A Presidential Valentine; George Bush Is No Bill Clinton, Fortunately

The Washington Times (Washington, DC), February 14, 2002 | Go to article overview

A Presidential Valentine; George Bush Is No Bill Clinton, Fortunately


Byline: Julia Gorin, SPECIAL TO THE WASHINGTON TIMES

OK. Can we just take a Valentine's Day moment to talk about how sexy the president is? No, not the last one. This one. It feels frivolous and inappropriate to be saying this, but that's the point. Such talk should seem frivolous and inappropriate when one is talking about the leader of the free world. It's a sign that we have an actual executive in the White House.

I know what you're thinking: Mr. Bush? Dubya? Even he doesn't think he's sexy. Ladies, I know this isn't the first thing that comes to your mind when you think of George W. But that's just it. He's not interested. And that's attractive. They say a woman's sex appeal should be quiet and subtle. So ought a president's, assuming it should be there at all.

Unlike Mr. Clinton, who was sexy coming into office, George W. became sexy while in office. His appeal comes from doing his job well - his mind on the business at hand, and not his hand on someone's business.

When the first lurid details of the Lewinsky affair emerged, and we heard about the infamous Bosnia phone call, a female friend of mine said she thought it was "kind of cool." But it's not interesting if a man is all about sex to begin with, the way Bill Clinton was. Because then scandal becomes redundant. In Mr. Bush's case, talk of sex seems scandalous. Just the way you would want it to be with an American president and the leader of the free world. With Mr. Clinton, it would be a surprise and scandal if there were no sex. The difference is that you don't want to trivialize Mr. Bush's serious presidency, whereas Mr. Clinton's trivial presidency made this kind of talk serious.

Bill Clinton's sex appeal was obvious and cheap. One look at the swagger, the silvery hair and the slick baby blues, and nothing was left to the imagination.

The rest of this article is only available to active members of Questia

Sign up now for a free, 1-day trial and receive full access to:

  • Questia's entire collection
  • Automatic bibliography creation
  • More helpful research tools like notes, citations, and highlights
  • Ad-free environment

Already a member? Log in now.

Notes for this article

Add a new note
If you are trying to select text to create highlights or citations, remember that you must now click or tap on the first word, and then click or tap on the last word.
One moment ...
Project items

Items saved from this article

This article has been saved
Highlights (0)
Some of your highlights are legacy items.

Highlights saved before July 30, 2012 will not be displayed on their respective source pages.

You can easily re-create the highlights by opening the book page or article, selecting the text, and clicking “Highlight.”

Citations (0)
Some of your citations are legacy items.

Any citation created before July 30, 2012 will labeled as a “Cited page.” New citations will be saved as cited passages, pages or articles.

We also added the ability to view new citations from your projects or the book or article where you created them.

Notes (0)
Bookmarks (0)

You have no saved items from this article

Project items include:
  • Saved book/article
  • Highlights
  • Quotes/citations
  • Notes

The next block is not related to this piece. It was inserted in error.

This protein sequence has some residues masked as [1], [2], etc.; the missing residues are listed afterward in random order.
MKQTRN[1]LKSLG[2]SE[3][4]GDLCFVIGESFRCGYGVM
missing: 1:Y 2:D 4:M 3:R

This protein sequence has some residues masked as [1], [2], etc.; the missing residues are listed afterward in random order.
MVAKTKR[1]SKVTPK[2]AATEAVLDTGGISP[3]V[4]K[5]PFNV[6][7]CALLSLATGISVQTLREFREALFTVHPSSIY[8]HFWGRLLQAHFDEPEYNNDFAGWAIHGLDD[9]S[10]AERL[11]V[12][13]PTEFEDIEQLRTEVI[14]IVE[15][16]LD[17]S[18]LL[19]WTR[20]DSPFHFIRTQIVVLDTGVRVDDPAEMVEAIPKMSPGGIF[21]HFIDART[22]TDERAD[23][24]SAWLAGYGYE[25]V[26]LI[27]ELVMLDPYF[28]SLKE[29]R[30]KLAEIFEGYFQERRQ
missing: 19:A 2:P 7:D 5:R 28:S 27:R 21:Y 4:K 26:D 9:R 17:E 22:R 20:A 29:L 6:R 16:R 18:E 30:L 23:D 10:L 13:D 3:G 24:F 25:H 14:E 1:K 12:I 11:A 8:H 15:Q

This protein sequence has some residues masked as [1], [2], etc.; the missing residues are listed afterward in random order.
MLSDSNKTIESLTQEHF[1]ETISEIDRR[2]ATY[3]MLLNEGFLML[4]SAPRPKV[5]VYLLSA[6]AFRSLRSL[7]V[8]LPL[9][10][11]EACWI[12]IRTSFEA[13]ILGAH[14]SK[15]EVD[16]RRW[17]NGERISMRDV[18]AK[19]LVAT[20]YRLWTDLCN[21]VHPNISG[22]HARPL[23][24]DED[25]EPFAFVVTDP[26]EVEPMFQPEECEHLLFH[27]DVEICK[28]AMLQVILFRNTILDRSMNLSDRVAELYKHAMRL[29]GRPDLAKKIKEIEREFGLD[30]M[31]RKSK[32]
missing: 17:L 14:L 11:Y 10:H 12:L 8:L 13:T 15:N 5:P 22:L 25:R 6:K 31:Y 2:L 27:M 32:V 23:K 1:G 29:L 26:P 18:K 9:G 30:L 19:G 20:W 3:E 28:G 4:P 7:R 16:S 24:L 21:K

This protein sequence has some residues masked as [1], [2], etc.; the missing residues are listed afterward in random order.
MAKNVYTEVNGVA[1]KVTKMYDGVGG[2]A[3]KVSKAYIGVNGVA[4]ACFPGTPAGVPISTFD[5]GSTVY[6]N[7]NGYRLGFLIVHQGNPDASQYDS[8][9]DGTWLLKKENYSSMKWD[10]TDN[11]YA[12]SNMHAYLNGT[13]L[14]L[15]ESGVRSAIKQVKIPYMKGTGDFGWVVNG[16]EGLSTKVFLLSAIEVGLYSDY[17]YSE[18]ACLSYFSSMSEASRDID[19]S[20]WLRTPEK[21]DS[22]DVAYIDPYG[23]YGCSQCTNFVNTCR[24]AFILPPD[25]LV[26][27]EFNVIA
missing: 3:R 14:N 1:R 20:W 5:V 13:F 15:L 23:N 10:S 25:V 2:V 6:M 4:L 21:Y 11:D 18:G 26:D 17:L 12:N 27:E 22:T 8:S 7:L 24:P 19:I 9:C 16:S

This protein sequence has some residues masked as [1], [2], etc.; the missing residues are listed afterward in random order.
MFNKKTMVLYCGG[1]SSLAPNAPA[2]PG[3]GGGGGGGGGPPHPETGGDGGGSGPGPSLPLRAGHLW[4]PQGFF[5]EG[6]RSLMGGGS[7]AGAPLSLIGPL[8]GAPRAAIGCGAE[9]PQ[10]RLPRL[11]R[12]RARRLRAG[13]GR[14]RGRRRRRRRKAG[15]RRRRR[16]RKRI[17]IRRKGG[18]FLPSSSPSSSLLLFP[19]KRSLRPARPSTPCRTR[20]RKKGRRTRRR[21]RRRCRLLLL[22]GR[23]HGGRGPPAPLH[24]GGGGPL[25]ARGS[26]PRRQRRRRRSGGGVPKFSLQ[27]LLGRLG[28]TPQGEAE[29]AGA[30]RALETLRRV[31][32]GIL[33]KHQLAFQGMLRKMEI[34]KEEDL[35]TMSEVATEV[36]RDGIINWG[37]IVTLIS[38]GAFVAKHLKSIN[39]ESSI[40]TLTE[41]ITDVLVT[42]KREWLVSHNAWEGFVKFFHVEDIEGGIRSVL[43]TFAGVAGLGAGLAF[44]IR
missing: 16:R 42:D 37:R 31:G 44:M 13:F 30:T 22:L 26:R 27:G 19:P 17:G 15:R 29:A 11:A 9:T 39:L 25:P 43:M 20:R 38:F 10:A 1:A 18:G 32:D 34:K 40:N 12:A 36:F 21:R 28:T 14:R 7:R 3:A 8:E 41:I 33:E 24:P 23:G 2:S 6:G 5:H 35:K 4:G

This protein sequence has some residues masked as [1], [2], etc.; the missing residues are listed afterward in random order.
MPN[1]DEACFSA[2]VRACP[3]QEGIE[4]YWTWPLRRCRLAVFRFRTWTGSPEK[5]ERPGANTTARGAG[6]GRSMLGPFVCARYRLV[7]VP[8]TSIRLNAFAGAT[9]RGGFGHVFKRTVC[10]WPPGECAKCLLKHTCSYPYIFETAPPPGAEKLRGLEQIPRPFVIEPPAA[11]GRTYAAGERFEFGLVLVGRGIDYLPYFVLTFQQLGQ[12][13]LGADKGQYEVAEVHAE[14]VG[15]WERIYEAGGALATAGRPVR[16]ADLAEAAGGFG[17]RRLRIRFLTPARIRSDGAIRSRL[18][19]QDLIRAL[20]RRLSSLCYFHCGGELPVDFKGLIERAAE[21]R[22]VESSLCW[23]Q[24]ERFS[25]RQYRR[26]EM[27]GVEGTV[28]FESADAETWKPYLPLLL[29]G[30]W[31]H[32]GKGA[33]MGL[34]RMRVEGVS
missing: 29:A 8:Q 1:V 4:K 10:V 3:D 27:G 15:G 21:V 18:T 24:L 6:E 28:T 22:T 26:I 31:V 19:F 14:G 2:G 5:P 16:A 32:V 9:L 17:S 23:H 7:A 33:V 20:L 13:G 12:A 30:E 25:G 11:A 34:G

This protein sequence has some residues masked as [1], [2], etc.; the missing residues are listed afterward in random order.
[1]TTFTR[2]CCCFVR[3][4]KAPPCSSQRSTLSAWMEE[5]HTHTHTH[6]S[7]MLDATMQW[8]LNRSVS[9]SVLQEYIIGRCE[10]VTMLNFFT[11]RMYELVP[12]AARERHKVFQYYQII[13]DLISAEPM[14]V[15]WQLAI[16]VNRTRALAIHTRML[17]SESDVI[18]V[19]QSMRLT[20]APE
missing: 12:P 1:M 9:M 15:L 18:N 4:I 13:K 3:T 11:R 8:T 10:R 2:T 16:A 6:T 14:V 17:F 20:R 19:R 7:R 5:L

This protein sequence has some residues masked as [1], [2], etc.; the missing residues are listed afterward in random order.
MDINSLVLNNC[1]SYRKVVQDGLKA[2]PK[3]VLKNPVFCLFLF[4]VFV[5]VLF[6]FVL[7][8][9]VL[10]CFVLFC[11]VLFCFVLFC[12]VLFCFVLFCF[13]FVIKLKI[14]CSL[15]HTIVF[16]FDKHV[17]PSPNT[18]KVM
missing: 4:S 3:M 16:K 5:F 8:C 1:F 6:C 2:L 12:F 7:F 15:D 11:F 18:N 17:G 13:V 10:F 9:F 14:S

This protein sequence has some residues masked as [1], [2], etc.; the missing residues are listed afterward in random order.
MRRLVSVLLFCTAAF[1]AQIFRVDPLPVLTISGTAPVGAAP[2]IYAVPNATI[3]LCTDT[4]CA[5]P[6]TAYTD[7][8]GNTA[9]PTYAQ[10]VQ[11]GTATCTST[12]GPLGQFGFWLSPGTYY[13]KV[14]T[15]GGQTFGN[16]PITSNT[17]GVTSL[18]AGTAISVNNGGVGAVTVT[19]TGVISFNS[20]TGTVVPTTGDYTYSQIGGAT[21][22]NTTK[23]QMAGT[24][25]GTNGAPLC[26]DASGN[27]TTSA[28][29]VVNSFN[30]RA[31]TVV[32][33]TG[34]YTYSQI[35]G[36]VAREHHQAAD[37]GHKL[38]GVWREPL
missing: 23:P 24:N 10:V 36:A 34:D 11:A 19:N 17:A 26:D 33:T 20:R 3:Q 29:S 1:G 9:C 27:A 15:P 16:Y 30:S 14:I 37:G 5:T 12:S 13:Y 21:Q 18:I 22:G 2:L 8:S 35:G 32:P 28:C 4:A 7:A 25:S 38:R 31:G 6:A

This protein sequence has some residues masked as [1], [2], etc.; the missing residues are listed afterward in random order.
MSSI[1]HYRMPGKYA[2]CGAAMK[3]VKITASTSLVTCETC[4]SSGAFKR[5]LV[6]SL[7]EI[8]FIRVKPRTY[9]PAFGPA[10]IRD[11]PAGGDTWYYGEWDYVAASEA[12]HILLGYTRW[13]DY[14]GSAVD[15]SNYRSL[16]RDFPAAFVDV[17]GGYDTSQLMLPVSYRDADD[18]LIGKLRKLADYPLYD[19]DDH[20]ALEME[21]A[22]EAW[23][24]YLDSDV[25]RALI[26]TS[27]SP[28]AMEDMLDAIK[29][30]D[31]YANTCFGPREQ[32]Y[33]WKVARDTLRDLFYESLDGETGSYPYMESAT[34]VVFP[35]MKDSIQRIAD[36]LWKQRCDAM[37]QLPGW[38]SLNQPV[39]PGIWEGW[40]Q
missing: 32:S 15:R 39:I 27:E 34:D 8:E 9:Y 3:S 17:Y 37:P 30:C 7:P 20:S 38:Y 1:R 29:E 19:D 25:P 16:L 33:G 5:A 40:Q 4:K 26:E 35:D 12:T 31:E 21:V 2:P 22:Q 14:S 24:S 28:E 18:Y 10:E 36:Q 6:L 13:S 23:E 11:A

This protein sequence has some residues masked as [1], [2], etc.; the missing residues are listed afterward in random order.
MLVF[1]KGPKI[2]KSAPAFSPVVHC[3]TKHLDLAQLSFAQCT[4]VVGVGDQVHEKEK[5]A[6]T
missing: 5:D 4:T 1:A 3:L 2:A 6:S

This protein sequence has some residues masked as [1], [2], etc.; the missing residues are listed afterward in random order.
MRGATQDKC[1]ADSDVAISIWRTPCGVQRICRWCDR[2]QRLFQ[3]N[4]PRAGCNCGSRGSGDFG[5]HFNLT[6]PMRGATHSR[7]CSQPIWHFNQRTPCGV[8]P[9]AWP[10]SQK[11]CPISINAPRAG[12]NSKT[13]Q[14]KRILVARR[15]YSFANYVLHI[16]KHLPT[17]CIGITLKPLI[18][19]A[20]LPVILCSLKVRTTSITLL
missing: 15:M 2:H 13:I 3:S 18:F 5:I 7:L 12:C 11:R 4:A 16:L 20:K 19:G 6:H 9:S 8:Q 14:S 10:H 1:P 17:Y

• Bookmarks
Notes
Cite this article

Cited article

Style
Citations are available only to our active members.
Sign up now to cite pages or passages in MLA, APA and Chicago citation styles.

(Einhorn, 1992, p. 25)

(Einhorn 25)

1

1. Lois J. Einhorn, Abraham Lincoln, the Orator: Penetrating the Lincoln Legend (Westport, CT: Greenwood Press, 1992), 25, http://www.questia.com/read/27419298.

Cited article

A Presidential Valentine; George Bush Is No Bill Clinton, Fortunately
Settings

Settings

Typeface
Text size Smaller Larger
Search within

Search within this article

Look up

Look up a word

  • Dictionary
  • Thesaurus
Please submit a word or phrase above.
Print this page

Print this page

Why can't I print more than one page at a time?

Full screen

matching results for page

Cited passage

Style
Citations are available only to our active members.
Sign up now to cite pages or passages in MLA, APA and Chicago citation styles.

"Portraying himself as an honest, ordinary person helped Lincoln identify with his audiences." (Einhorn, 1992, p. 25).

"Portraying himself as an honest, ordinary person helped Lincoln identify with his audiences." (Einhorn 25)

"Portraying himself as an honest, ordinary person helped Lincoln identify with his audiences."1

1. Lois J. Einhorn, Abraham Lincoln, the Orator: Penetrating the Lincoln Legend (Westport, CT: Greenwood Press, 1992), 25, http://www.questia.com/read/27419298.

Cited passage

Welcome to the new Questia Reader

The Questia Reader has been updated to provide you with an even better online reading experience.  It is now 100% Responsive, which means you can read our books and articles on any sized device you wish.  All of your favorite tools like notes, highlights, and citations are still here, but the way you select text has been updated to be easier to use, especially on touchscreen devices.  Here's how:

1. Click or tap the first word you want to select.
2. Click or tap the last word you want to select.

OK, got it!

Thanks for trying Questia!

Please continue trying out our research tools, but please note, full functionality is available only to our active members.

Your work will be lost once you leave this Web page.

For full access in an ad-free environment, sign up now for a FREE, 1-day trial.

Already a member? Log in now.